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# Nodal Analysis for AC Circuits

Nodal analysis for both DC and AC circuits are the same analysis technique. The only difference is you are now dealing with impedance in AC circuits rather than plain resistance in DC circuits. So if you are having problems using Nodal Analysis in DC circuits, then this technique remains a problem in AC circuits. This tutorial aims to be your complete guide in using Nodal Analysis for AC circuits.

### Introduction to Nodal Analysis

The Nodal Analysis technique is derived from Kirchoff’s Current Law (KCL). Recall that KCL tells us that the algebraic sum of currents leaving or entering a junction or node is zero. Algebraic here means we take the direction of the currents into account. A current entering a node is positive while a current leaving a node is negative. Consider the circuit below: At the node labeled “V1”, the current I1 is entering the node while the currents I2 and I3 are leaving the node. Thus, by KCL:

At the node labeled “V2”, the current I3 is entering the node while the currents I4 and I5 are leaving the node. Thus, again, by KCL:

Now what if we want to know the voltages at nodes “V1” and “V2”. Can we do it using KCL alone? Of course we can, but that would take a lot of time!

Here lies the beauty of Nodal Analysis. With this technique, we can directly solve for the node voltages. Let’s see how.

### Representing Current as Function of Voltage

Ohm’s Law tells us that current is the ratio of voltage and resistance:

This formula, however, assumes that the reference for the voltage is zero volts or ground. Remember that voltage is the unit of potential difference. Of course, you can have references other than zero volts. The general formula for current from Ohm’s Law should be:

Also remember that (conventional) current always go from higher potential to lower potential: And so going back to our original circuit: At node 1, where the node currents are:

I1 can be substituted with

Here, its safe to assume that VS is the higher potential because it’s the only voltage source!

We can also determine that:

Since the other potential is ground or zero volts.

And for I3:

Here, we assume that V1 is higher than V2 because V1 is closer to the voltage source.

Our first nodal equation is now:

We could repeat the same for the second node, and acquire a second equation:

We now have two equations with the node voltages as the two unknowns!

### Nodal Analysis for AC

AC circuits now deal with impedance rather than resistance. Recall that impedance is a complex number whose real part is resistance and imaginary part is reactance.

A resistor’s impedance does not have an imaginary component so its impedance is equal to its resistance.

But AC circuits now have capacitors and inductors!

A pure capacitor’s impedance has no real component and only contains an imaginary part, known as capacitive reactance:

Where j is the imaginary number and f is the frequency of the source. Similarly, a pure inductor only has an inductive reactance:

Note that pure capacitors and inductors are only theoretical. Real capacitors and inductors have small resistances which give them impedances with real parts.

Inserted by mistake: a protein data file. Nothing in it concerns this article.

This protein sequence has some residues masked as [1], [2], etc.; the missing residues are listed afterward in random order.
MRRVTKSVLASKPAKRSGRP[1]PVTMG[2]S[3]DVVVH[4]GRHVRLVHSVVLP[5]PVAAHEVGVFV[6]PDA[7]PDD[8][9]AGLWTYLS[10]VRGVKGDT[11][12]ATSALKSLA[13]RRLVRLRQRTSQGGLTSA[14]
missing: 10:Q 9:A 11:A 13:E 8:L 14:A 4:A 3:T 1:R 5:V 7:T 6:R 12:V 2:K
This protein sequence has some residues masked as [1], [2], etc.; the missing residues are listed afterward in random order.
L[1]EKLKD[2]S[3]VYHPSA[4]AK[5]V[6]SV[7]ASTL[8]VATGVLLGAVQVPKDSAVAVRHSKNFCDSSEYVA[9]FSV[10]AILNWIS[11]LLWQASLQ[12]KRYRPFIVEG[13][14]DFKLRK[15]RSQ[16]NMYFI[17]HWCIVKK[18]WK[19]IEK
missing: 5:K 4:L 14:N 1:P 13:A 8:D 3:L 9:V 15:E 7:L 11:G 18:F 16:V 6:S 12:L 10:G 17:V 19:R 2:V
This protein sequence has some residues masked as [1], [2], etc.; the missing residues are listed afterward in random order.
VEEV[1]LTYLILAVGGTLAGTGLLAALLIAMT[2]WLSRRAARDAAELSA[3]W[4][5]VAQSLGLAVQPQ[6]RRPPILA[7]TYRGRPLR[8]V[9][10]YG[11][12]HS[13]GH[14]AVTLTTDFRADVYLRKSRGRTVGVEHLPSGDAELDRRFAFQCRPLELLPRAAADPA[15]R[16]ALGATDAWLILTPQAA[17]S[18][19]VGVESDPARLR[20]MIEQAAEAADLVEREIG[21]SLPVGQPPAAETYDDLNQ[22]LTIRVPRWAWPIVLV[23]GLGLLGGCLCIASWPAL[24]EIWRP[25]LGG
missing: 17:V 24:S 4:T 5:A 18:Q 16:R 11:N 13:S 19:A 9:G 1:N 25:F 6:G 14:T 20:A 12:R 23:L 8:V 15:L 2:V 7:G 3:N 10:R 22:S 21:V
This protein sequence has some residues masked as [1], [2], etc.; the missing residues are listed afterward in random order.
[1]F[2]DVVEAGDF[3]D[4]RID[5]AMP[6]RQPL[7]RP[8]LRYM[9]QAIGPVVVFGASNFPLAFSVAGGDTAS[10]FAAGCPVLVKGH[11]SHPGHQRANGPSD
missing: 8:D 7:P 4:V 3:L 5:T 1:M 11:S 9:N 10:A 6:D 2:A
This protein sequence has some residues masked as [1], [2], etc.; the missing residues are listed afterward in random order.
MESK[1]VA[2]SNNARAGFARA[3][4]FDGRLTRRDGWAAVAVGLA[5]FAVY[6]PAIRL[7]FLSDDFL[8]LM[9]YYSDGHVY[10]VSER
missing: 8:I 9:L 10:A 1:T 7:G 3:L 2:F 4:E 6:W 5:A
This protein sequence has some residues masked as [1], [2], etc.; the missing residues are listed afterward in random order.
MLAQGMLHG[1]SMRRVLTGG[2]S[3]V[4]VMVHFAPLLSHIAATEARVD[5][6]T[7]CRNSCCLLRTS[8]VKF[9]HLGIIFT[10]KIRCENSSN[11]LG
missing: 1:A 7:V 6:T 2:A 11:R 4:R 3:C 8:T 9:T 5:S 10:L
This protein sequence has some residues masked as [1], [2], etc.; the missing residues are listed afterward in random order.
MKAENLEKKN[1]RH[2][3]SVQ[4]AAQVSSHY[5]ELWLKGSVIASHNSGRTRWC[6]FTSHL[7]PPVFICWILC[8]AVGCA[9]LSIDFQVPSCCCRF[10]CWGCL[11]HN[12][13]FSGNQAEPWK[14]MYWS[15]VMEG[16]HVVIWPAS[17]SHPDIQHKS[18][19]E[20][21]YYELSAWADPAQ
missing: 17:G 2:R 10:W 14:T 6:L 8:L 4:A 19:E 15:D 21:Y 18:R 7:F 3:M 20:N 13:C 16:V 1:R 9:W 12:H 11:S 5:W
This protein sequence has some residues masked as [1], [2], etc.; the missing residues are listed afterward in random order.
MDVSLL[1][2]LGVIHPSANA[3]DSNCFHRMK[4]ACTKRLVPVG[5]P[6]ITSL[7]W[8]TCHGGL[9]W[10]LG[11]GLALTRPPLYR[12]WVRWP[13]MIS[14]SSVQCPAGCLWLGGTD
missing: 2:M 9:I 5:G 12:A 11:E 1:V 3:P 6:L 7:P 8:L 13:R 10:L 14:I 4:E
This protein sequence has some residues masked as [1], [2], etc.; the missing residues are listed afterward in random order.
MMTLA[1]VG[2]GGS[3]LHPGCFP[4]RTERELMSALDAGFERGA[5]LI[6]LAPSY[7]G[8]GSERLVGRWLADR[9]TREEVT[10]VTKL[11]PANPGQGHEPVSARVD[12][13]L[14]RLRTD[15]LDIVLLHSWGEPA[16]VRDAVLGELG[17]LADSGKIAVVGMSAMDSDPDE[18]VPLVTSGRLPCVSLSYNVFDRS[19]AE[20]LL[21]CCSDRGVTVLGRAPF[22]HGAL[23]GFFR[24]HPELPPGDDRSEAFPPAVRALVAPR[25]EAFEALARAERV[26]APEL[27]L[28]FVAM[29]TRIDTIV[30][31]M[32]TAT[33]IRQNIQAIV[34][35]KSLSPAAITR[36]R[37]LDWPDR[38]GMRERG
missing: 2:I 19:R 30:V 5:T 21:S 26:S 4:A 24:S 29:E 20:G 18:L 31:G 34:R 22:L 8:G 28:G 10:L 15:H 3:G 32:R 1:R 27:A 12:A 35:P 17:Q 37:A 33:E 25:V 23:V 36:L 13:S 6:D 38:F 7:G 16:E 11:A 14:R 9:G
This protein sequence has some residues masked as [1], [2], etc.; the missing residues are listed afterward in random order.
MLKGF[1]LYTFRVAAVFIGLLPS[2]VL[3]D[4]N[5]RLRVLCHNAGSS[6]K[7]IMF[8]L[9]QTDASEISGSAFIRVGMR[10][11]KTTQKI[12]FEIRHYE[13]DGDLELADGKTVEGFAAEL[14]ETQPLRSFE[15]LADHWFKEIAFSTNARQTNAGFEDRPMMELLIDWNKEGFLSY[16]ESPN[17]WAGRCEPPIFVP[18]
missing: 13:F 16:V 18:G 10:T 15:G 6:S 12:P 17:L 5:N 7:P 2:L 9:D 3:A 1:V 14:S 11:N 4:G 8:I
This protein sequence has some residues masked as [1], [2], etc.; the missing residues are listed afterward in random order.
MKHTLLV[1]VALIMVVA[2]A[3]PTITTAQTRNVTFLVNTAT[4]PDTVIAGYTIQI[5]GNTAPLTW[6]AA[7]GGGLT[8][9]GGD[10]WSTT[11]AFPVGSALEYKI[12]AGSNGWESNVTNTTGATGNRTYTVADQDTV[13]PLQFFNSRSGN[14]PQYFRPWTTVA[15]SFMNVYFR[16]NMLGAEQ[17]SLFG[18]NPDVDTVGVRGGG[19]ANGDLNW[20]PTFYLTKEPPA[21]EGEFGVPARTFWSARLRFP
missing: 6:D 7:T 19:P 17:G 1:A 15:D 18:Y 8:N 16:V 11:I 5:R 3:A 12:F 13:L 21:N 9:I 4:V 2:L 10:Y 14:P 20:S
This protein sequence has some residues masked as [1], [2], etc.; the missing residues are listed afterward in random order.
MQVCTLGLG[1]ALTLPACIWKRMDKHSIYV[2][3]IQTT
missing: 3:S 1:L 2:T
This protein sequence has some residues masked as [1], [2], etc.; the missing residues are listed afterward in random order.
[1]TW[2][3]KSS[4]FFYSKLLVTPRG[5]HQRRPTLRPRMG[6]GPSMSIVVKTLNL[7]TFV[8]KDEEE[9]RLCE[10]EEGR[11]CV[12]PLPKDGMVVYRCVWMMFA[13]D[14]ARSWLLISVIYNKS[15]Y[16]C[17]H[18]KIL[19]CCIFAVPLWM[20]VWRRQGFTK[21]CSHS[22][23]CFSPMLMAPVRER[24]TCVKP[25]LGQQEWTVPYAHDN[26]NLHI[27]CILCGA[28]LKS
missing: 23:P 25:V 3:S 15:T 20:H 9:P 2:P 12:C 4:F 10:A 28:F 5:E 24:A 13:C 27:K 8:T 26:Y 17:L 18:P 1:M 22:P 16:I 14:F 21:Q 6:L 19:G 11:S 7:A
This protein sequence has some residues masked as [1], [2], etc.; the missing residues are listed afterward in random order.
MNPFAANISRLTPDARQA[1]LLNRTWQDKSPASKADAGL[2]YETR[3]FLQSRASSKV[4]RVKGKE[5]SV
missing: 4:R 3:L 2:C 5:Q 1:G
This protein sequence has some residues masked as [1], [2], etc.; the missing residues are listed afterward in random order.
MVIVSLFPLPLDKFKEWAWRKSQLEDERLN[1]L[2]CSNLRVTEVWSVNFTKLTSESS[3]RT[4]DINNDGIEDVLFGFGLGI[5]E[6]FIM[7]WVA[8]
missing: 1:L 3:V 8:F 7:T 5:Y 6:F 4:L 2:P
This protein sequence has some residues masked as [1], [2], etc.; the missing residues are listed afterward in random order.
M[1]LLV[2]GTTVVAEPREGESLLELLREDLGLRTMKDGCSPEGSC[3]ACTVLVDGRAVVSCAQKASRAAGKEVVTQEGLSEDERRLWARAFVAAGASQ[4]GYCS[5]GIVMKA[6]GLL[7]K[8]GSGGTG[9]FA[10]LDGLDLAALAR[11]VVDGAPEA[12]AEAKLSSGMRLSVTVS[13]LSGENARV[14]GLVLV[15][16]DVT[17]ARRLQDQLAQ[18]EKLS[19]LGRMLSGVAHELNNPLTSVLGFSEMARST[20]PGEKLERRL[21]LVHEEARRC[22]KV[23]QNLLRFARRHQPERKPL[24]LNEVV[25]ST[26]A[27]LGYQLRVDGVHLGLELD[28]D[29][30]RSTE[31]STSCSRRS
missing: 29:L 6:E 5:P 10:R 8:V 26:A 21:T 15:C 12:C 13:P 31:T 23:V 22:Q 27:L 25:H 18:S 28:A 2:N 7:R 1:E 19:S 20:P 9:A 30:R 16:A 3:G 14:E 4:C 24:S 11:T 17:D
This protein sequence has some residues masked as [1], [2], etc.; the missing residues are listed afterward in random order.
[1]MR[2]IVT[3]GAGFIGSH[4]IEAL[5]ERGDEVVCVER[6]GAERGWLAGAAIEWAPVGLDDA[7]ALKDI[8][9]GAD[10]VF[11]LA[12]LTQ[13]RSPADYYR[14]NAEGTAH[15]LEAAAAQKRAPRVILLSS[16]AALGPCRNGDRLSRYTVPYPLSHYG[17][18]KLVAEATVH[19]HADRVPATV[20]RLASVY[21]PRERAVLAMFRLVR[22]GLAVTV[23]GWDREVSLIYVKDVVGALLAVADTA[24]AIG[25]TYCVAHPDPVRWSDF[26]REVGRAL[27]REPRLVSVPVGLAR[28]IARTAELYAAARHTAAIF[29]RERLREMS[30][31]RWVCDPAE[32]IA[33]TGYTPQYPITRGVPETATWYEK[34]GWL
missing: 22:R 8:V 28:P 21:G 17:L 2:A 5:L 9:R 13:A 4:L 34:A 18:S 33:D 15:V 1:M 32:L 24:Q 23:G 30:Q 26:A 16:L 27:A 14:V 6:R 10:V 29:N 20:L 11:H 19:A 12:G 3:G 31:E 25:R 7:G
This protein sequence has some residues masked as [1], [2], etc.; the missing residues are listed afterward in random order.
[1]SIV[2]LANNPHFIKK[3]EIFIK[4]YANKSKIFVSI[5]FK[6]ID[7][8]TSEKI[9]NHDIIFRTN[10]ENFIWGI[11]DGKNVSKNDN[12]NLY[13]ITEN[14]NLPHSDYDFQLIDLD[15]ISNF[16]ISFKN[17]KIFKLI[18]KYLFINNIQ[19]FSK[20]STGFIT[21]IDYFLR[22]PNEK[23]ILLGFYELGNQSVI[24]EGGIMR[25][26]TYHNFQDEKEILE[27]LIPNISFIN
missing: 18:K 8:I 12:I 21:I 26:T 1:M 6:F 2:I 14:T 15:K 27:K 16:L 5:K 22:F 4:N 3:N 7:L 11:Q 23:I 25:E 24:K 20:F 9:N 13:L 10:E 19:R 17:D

Now let’s give values to the resistors in the circuit above. Also, let’s replace some of the resistors with capacitors and inductors: Using the formulas above, the impedances of the capacitors and inductor will now be:

Redrawing the circuit: Applying the same technique we used with DC circuits, the equations will now become:

At node 1:

At node 2:

The next challenge here is using the appropriate technique to solve for the unknowns V1 and V2. Cramer’s Rule is a good tool to used.

Students often have difficulties dealing with complex number equations especially those involving fractions. This is why I often suggest using admittance instead of impedance. An admittance is the reciprocal of impedance:

Just like impedance, admittance has a real component and an imaginary component.

The real component of admittance is called conductance (G) while the imaginary component is called susceptance (B).

For pure capacitors and inductors, only susceptance exists.

For the elements of our example AC circuit:

For resistors, only conductance exists:

So if we are to write the equations above using admittance:

For node 1:

For node 2:

No more fractions!

### A Mnemonic for Nodal Analysis

We can use a general statement to easily recall nodal analysis for AC:

“Sum of admittances connected to the node multiplied by the node voltage, minus the sum of admittances common to this node and the next node multiplied by the next node voltage is equal to the sum of applied currents to this node”

Let’s see if this statement applies to our node equations. Let us look back to our AC circuit: The first part is:

“Sum of admittances connected to the node multiplied by the node voltage…”

Assuming this is referring to the 1st node then:

The next statement,

“Minus the sum of admittances common to this node and the next node multiplied by the next node voltage…”

This should be:

Finally,

“…is equal to the sum of applied currents to this node”

Applied current here is the Norton equivalent current to the node. There is just one applied current in the first node and that is

Thus,

This is the same as the first nodal equation, just rearranged!

We can also apply the same statement to the second node:

Again, this is the same equation we arrived on earlier.

### Conclusion

Hopefully this tutorial achieved its objective which is to make you understand nodal analysis for AC circuits. For questions, reactions and suggestions, please drop a comment below!

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